Subject: Re: setreuid() and setregid()
To: der Mouse <mouse@Collatz.McRCIM.McGill.EDU>
From: Greg Hudson <>
List: tech-kern
Date: 05/25/1996 12:17:35
(Apologies if I'm one of N people to respond.)

> So, I can almost hear you saying, why bother with having multiple
> UIDs at all?  The first need is for the ruid, so that a setuid
> program can tell who invoked it.  The suid one arguably does not
> actually need; I don't quite understand why POSIX added it, but like
> the other POSIX braindamages, we appear to be stuck with it for now,
> because it's not quite braindamaged enough to make core dump it.

The saved uid is not present in NetBSD because of POSIX.  In fact,
NetBSD does not define _POSIX_SAVED_IDS, because of a disagreement
over what should happen to setuid executables owned by someone other
than root (POSIX makes it impossible to permanently revoke the
privileges of the non-root user you're setuid to without doing an
exec()).  We have the saved uid for the sake of allowing a process to
temporarily revoke privileges without corrupting the purpose of the

	POSIX model (with "process having appropriate privileges"
	interpreted as "process euid is 0"):

		- For a setuid root executable, setuid(getuid())
		  permanently revokes root privileges, setting
		- For a setuid joe executable, setuid(getuid())
		  temporarily revokes joe privileges, setting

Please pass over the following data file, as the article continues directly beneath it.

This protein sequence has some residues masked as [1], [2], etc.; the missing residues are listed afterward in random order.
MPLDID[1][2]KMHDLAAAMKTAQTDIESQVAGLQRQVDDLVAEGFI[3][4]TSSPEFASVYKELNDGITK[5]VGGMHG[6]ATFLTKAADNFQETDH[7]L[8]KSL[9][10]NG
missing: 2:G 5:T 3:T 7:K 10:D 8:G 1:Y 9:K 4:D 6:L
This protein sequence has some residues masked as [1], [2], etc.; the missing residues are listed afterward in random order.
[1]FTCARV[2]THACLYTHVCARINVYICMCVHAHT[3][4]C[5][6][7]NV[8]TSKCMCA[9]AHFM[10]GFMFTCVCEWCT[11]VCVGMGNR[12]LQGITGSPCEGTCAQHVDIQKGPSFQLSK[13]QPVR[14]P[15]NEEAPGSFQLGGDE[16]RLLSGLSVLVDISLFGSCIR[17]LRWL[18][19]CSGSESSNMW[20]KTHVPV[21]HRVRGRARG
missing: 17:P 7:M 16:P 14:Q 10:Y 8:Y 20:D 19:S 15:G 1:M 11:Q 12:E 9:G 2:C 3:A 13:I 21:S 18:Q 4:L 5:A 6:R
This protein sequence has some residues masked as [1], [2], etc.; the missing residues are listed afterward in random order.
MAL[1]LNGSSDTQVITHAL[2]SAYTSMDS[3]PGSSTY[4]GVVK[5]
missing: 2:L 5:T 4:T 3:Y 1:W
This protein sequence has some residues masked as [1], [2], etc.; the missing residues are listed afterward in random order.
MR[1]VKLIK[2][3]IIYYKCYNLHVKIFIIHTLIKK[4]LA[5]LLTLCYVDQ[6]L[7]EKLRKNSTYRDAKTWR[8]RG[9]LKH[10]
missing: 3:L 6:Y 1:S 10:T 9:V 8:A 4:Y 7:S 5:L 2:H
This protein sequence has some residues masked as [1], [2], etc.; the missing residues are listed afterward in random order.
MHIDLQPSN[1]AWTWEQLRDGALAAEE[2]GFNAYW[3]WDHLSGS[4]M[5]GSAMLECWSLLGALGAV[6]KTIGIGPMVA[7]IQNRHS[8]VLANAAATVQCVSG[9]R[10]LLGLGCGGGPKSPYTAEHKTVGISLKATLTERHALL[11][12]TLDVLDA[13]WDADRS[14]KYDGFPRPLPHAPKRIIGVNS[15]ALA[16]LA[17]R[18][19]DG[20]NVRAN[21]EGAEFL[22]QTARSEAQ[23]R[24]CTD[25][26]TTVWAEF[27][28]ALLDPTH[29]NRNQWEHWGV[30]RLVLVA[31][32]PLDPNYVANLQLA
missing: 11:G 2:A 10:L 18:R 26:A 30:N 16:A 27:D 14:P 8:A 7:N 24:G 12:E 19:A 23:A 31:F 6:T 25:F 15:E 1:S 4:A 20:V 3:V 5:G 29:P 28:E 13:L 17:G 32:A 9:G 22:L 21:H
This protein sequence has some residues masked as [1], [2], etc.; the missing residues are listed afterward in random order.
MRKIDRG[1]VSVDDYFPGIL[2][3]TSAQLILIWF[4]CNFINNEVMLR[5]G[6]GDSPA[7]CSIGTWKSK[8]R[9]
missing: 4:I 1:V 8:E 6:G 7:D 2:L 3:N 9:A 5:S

euid=ruid.  (exec() sets suid=euid, but short of
		  that, you can't avoid having an suid of joe.)

		It's becoming increasingly clear to me that the POSIX
		model is dictated by a particular interpretation of
		the C2 security guidelines; revoking joe privileges is
		not "lowering your clearance," so you can do it
		temporarily, but revoking root privileges is, so you
		can only do it permanently.

	NetBSD model:

		- For all setuid executables, setuid(getuid())
		  permanently revokes privileges, setting
		- For all setuid executables, seteuid(getuid())
		  temporarily revokes privileges, setting euid=ruid.

Fortunately, the NetBSD model is consistent with the POSIX model
(albeit without defining _POSIX_SAVED_IDS, so you have to explicitly
test for NetBSD) for the case of setuid root executables.

> The reasons for allowing a setuid process to switch its uid back to
> that of the invoker while still retaining the potential to return to
> what it had are (a) convenience of programming - it limits, to some
> extent, the damage bugs can do, and (b) the closing of some race
> windows.

(a) is not a terribly useful guideline, since any stack-smash bug can
be exploited to do a setuid() back to root.  (b) is the important
issue; there are cases where you really want to do operations as a
non-root user (making sure you don't do anything to the filesystem
that said user can't do) before you're ready to revoke root
privileges.  Doing a fork() and setuid() for such operations doesn't
always work when there are library interfaces in the way.